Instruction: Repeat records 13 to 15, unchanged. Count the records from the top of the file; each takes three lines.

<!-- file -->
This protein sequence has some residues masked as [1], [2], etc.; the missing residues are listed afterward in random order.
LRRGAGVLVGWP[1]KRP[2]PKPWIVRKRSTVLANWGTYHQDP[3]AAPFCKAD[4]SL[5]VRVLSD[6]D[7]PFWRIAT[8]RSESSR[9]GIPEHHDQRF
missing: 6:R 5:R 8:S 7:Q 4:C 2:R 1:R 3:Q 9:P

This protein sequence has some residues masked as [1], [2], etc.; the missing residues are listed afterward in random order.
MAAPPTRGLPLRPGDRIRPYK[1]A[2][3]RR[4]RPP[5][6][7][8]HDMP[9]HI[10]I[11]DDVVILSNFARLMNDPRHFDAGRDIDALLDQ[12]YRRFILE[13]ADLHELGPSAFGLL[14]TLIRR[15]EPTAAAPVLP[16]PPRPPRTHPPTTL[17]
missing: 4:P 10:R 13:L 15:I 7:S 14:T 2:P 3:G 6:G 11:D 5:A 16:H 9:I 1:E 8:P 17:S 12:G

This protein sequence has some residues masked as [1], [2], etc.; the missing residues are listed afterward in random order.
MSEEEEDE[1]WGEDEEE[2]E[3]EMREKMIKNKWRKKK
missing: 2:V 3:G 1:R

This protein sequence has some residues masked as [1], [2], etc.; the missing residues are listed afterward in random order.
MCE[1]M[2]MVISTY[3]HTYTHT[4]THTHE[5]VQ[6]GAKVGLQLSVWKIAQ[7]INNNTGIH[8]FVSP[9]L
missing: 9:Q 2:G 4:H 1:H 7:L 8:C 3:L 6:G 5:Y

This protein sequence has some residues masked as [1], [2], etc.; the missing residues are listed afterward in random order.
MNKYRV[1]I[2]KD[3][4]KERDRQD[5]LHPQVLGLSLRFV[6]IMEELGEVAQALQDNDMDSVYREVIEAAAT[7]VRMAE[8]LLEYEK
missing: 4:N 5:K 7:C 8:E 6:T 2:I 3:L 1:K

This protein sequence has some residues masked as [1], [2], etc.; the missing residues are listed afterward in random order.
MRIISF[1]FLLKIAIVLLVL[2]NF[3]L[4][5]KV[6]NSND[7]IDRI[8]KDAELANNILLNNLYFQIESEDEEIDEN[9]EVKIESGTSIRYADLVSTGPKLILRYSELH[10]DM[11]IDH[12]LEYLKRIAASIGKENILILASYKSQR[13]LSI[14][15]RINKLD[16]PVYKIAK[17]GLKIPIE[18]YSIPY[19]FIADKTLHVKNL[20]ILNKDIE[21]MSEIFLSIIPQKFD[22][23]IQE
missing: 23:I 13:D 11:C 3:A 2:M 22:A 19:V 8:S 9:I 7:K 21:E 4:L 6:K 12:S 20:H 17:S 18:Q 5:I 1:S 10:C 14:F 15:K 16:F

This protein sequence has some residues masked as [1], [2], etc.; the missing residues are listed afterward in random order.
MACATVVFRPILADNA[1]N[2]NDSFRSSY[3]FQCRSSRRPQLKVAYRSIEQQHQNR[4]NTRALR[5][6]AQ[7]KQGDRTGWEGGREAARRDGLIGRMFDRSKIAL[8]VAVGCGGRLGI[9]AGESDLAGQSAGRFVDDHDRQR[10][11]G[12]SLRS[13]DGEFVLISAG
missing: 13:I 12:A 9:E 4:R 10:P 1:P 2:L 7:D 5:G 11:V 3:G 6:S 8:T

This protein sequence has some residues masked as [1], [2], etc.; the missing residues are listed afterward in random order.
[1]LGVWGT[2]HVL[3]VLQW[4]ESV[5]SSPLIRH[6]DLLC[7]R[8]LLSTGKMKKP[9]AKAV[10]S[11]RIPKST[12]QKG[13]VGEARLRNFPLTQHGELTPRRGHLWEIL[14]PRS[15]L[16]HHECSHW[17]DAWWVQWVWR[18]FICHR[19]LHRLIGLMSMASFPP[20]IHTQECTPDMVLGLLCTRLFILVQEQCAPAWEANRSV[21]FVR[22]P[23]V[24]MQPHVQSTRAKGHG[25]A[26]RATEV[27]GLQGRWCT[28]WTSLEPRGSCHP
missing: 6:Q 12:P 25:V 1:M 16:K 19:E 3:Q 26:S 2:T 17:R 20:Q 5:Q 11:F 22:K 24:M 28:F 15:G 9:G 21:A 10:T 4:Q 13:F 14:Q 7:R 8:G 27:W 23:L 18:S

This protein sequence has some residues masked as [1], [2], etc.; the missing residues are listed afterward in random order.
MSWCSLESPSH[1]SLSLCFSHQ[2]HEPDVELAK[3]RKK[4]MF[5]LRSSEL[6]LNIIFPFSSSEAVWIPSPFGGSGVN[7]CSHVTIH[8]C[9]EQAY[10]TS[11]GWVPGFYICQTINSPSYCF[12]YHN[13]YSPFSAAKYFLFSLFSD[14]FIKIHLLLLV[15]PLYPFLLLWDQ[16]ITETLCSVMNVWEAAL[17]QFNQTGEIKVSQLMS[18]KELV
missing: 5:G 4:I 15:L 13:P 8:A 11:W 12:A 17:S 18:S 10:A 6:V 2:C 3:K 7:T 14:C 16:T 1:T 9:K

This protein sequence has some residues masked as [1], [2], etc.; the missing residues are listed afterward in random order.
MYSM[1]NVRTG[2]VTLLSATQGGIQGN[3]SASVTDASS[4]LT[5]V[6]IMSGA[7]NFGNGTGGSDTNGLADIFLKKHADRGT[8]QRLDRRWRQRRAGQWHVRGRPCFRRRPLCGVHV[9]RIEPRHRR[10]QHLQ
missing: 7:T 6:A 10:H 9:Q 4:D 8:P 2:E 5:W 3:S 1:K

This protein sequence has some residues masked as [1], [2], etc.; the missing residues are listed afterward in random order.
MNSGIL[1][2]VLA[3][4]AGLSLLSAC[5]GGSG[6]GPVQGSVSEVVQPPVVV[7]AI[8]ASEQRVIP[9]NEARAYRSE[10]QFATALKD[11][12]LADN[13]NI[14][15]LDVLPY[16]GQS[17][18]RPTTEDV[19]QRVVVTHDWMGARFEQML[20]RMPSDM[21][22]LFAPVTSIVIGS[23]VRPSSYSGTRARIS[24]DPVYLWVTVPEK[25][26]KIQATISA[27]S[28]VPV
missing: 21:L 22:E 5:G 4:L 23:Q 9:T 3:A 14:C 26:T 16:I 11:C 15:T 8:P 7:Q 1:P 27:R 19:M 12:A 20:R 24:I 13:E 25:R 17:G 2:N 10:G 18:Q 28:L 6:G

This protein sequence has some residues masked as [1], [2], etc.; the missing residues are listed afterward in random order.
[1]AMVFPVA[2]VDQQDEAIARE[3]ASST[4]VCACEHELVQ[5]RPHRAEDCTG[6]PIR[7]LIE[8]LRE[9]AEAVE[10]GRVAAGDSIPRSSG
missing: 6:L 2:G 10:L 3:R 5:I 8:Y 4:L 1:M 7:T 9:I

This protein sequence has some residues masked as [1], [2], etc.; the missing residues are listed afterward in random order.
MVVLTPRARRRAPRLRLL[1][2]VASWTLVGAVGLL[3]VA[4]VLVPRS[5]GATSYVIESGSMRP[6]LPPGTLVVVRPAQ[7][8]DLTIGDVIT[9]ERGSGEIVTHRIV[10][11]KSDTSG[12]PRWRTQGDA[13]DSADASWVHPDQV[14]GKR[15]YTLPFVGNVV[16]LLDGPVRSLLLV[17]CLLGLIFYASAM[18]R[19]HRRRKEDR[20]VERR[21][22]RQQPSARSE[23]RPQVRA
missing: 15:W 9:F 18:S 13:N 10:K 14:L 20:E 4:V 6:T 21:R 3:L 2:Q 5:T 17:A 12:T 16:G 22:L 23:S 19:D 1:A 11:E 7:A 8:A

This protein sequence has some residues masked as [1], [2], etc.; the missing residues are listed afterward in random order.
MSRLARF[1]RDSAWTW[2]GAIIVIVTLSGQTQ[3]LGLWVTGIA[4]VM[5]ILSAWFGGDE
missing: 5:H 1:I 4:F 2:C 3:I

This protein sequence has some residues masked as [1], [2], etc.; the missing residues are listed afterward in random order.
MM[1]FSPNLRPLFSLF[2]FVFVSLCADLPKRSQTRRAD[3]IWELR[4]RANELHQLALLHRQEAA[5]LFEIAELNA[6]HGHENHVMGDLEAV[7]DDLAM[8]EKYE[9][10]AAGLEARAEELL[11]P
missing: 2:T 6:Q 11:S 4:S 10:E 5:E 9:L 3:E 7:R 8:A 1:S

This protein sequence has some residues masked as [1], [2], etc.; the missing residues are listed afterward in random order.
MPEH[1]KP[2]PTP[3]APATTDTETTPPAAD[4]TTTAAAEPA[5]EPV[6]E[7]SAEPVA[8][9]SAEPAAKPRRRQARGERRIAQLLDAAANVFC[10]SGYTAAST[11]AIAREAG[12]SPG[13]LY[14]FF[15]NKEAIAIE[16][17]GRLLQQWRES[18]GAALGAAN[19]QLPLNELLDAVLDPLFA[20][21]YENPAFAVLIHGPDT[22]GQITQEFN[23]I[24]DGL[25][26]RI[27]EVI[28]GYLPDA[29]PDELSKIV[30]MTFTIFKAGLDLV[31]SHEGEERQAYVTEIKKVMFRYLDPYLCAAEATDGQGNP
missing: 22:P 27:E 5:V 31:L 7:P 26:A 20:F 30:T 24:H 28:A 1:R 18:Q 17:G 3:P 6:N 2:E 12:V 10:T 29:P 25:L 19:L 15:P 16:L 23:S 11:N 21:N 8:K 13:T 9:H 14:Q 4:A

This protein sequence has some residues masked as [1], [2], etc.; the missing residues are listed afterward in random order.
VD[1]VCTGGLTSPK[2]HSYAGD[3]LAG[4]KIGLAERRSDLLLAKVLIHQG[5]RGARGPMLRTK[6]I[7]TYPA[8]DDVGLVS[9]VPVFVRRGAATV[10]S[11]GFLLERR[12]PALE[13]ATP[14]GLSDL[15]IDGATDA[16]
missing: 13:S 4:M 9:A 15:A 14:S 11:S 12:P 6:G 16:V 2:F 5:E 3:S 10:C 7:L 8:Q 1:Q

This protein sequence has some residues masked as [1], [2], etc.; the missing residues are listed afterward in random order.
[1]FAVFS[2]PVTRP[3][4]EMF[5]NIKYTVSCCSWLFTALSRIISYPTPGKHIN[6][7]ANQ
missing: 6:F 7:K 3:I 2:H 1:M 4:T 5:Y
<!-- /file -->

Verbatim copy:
This protein sequence has some residues masked as [1], [2], etc.; the missing residues are listed afterward in random order.
MVVLTPRARRRAPRLRLL[1][2]VASWTLVGAVGLL[3]VA[4]VLVPRS[5]GATSYVIESGSMRP[6]LPPGTLVVVRPAQ[7][8]DLTIGDVIT[9]ERGSGEIVTHRIV[10][11]KSDTSG[12]PRWRTQGDA[13]DSADASWVHPDQV[14]GKR[15]YTLPFVGNVV[16]LLDGPVRSLLLV[17]CLLGLIFYASAM[18]R[19]HRRRKEDR[20]VERR[21][22]RQQPSARSE[23]RPQVRA
missing: 15:W 9:F 18:S 13:N 10:K 14:L 20:E 4:V 6:T 21:R 3:L 2:Q 5:T 17:A 12:T 16:G 22:L 23:S 19:D 1:A 11:E 7:A 8:A

This protein sequence has some residues masked as [1], [2], etc.; the missing residues are listed afterward in random order.
MSRLARF[1]RDSAWTW[2]GAIIVIVTLSGQTQ[3]LGLWVTGIA[4]VM[5]ILSAWFGGDE
missing: 5:H 1:I 4:F 2:C 3:I

This protein sequence has some residues masked as [1], [2], etc.; the missing residues are listed afterward in random order.
MM[1]FSPNLRPLFSLF[2]FVFVSLCADLPKRSQTRRAD[3]IWELR[4]RANELHQLALLHRQEAA[5]LFEIAELNA[6]HGHENHVMGDLEAV[7]DDLAM[8]EKYE[9][10]AAGLEARAEELL[11]P
missing: 2:T 6:Q 11:S 4:S 10:E 5:E 9:L 3:E 7:R 8:A 1:S